By: (GCIH, GPEN, GWAPT)

Publication: Nebraska Banker , March/April 2017

Nebraska Banker March/April 2017

Intrusion Detection Systems (IDS) have been around for over thirty years, dating back to the Intrusion Detection Expert System (IDES) in the mid 1980’s. Intrusion detection technology continued to evolve with the introduction of Host-based, Network-based and Network behavior analysis systems. Additionally, systems capable of blocking malicious traffic, Intrusion Prevention Systems (IPS), originated from IDS.

 

Intrusion Detection and Prevention Systems (IDPS) traditionally have been hosted on systems dedicated to the task of detecting and responding to malicious network traffic. Over the last several years, security appliances that fill multiple roles such as firewall, VPN, Internet filtering, antivirus, and IDPS have been placed on the market by multiple vendors. These devices, also known by the name Unified Threat Management (UTM), may not always provide true IDPS services since the device may not have adequate system resources or may require additional licenses or hardware modules. This can leave a device owner believing they are protected by and IDPS, when in fact they are not.

Read Full Article

 

By: (Network+, CISA)

Publication: The Community Banker , Spring 2017

 

Community Banker Spring 2017In 1982, a Coke machine at Carnegie Mellon University was modified to connect to the Internet and report inventory and temperature status. In 1985, the first alleged use of the term “Internet of Things” was by Peter T. Lewis before a technical panel organized by the FCC and U.S. Department of Commerce Minority Enterprise Telecommunications Seminars. It is only in recent years, however, that the Internet of Things, or IoT for short, has really taken off and influenced our daily lives.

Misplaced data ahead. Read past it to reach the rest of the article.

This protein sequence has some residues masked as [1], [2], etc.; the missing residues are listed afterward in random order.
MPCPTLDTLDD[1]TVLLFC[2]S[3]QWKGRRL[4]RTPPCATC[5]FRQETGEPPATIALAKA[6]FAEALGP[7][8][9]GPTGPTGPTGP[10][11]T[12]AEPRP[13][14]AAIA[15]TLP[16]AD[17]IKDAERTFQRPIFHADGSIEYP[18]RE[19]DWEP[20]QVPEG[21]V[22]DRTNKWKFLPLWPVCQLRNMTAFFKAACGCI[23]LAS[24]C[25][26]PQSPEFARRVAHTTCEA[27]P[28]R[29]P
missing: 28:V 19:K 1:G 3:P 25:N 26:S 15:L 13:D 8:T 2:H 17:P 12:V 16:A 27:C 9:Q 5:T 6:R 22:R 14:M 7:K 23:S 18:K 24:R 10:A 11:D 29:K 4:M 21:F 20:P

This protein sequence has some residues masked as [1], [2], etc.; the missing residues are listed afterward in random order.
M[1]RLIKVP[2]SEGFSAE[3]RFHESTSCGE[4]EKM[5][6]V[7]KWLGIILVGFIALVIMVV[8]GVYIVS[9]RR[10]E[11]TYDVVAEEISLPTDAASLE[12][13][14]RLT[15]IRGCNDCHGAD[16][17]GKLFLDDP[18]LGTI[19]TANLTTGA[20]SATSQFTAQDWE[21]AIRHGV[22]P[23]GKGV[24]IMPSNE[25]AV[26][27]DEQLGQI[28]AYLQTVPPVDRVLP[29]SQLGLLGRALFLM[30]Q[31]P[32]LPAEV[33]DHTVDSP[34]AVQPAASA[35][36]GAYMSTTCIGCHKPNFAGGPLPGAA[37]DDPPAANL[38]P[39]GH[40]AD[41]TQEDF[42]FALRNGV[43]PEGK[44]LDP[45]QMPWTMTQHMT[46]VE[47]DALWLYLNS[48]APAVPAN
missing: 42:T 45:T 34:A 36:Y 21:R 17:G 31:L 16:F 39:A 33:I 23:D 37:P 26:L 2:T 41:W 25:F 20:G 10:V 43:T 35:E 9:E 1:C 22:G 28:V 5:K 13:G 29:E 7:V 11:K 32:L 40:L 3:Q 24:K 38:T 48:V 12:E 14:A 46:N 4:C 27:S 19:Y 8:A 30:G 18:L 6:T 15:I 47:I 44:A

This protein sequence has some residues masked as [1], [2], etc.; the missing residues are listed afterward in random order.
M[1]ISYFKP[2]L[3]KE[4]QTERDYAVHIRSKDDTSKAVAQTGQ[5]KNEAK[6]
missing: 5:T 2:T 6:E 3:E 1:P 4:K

Read Full Article

 

By: (Security+)

Publication: The Kansas Banker , March 2017

 

Kansas Banker March 2017Assessing risk is all about extrapolating meaning from potential. In other words, look at what could happen and consider how those things would affect you. The process can be as complicated or as simple as you choose to make it. At the end of the day, risk assessments are a way to become aware of potential issues and of controls to alleviate those dangers. You do not have to think of every potential scenario. In fact, considering what is common covers the majority of threats.

 

Read Full Article

 

By: (ISACA Cybersecurity Fundamentals, CompTIA A+, Security+)

Publication: Colorado Banker , March/April 2017

 

Colorado Bank Mar/Apr 2017Floods. Hurricanes. Tornadoes. Fire. Power outages. The zombie apocalypse (well, maybe not that one). You don’t have to be in banking to know these threats exist in our world. Although they may not have an exhaustive, board approved Business Continuity Plan ready to go in an emergency, the average person has some awareness that disasters occur and an instinct on what to do: